Presidential hopeful and former senator from Virginia Jim Webb expressed deep reservations Wednesday about a landmark nuclear deal with Iran that would lift sanctions on the Islamic republic in exchange for limits on the country’s nuclear weapons development.
In a wide-ranging interview with “The Diane Rehm Show” on the WAMU (88.5 FM) radio station, Webb said he would be skeptical of approving the deal if he were still a U.S. senator.
“What does Iran get out of this?” he asked. “They get the immediate lifting of sanctions and over the period of 10 years are going to be able to say they can move forward with a nuclear weapons policy with the acceptance of the United States and these other countries.”
Webb, who noted he is still reading through the documents, said Congress should have had more involvement in crafting the agreement.
“I think it should have been a congressional process from the beginning, not simply a vote of disapproval or approval at the end of the agreement,” he added.
The Democratic presidential contender, who is running as a more conservative alternative to candidates like Hillary Rodham Clinton and Bernie Sanders, touted his defense and foreign relations credentials throughout the hour.
“My voice is an independent voice — I was one of the first people to advise against the strategic inadvisability” of going into Iraq, he said, citing his experience as a Marine and as a former Secretary of the Navy. “What I was saying before the invasion of Iraq was that the United States does not belong as an occupying power in this region.”
Webb said his presidency would be more mindful of Congress’s authority in military and foreign affairs. An exception, he said, would be his proposal to create a national commission studying solutions for the juvenile justice system.
“It is a leadership problem for the country when we have so many people in prison and in the supervisory systems and parole,” he said. “This is a $14 million expenditure — that’s one helicopter. We could bring great minds of the country together” to solve this problem.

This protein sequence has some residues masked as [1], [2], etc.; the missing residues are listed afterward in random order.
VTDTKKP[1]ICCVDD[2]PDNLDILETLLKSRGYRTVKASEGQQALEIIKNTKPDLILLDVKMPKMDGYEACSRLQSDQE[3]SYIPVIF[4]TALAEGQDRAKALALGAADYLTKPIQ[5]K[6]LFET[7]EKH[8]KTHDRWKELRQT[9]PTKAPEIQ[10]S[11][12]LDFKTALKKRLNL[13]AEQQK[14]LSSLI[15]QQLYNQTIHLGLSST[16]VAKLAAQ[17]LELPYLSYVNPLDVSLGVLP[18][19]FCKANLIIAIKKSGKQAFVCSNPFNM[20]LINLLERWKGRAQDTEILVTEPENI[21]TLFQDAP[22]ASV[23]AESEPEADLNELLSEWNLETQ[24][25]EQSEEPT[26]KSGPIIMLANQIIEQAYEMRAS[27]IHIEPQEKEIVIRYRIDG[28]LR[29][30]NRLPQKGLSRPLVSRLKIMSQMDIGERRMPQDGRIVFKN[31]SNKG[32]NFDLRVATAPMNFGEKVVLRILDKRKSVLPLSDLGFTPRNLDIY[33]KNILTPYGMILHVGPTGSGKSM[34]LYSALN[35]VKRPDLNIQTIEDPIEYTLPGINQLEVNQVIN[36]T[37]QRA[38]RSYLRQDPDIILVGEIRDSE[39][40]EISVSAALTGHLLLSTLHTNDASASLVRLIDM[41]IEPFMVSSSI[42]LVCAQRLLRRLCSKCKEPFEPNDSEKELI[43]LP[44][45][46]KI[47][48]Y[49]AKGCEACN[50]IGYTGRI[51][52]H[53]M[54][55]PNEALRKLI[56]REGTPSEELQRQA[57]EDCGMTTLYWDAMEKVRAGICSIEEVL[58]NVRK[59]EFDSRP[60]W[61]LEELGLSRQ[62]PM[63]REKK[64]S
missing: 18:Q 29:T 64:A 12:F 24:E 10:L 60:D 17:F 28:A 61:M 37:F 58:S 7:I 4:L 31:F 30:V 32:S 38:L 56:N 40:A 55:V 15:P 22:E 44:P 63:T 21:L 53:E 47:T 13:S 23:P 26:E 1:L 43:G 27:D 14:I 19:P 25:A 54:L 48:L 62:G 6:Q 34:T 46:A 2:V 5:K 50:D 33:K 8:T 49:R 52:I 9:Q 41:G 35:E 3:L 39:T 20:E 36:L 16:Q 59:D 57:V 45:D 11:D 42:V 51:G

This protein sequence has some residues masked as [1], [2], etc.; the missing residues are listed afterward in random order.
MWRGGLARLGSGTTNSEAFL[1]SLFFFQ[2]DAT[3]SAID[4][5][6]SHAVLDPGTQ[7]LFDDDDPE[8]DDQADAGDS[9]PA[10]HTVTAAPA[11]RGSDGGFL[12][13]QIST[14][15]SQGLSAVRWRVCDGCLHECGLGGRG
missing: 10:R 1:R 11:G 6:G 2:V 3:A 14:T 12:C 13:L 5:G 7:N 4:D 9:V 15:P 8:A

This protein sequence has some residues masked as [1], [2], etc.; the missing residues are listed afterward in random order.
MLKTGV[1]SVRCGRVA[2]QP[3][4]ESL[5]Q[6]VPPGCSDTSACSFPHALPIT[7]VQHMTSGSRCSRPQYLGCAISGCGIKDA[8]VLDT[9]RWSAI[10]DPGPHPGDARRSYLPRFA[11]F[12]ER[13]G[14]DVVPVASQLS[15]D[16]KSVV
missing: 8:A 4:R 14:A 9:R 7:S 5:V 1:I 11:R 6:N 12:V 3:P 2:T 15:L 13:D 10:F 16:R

Webb also sought to cast his presidency as more inclusive, racially and socioeconomically.
“Neither party is really focusing on how to elevate people” from rural and troubled urban areas, he said. In those places, “you’re not seeing the same American dream.”
He said he would seek to grow the economy and create by reducing the corporate tax rate and closing loopholes, as well as by strengthening unions’ rights.
His interview also touched on his initially ambiguous comments on taking down the Confederate flag in South Carolina after a racially motivated shooting at a Charleston church left nine dead last month. The flag was removed last Friday after strong debate in the South Carolina legislature.
“It was a battle flag and it was not appropriate for it to continue flying over public areas,” Webb clarified, after a noticeable pause. “At the same time I asked people to please let’s think our way though this in terms of the very complex history not only of the Civil War but the American South.”
“There are no two cultures in America that are more closely intertwined through their history than the Southern black and the Southern white,” he added, urging respect for both.
Webb also denounced Republican candidate Donald Trump’s recent comments on Mexican immigrants, noting candidates could “work to be inclusive and respectful and you can still make your points.”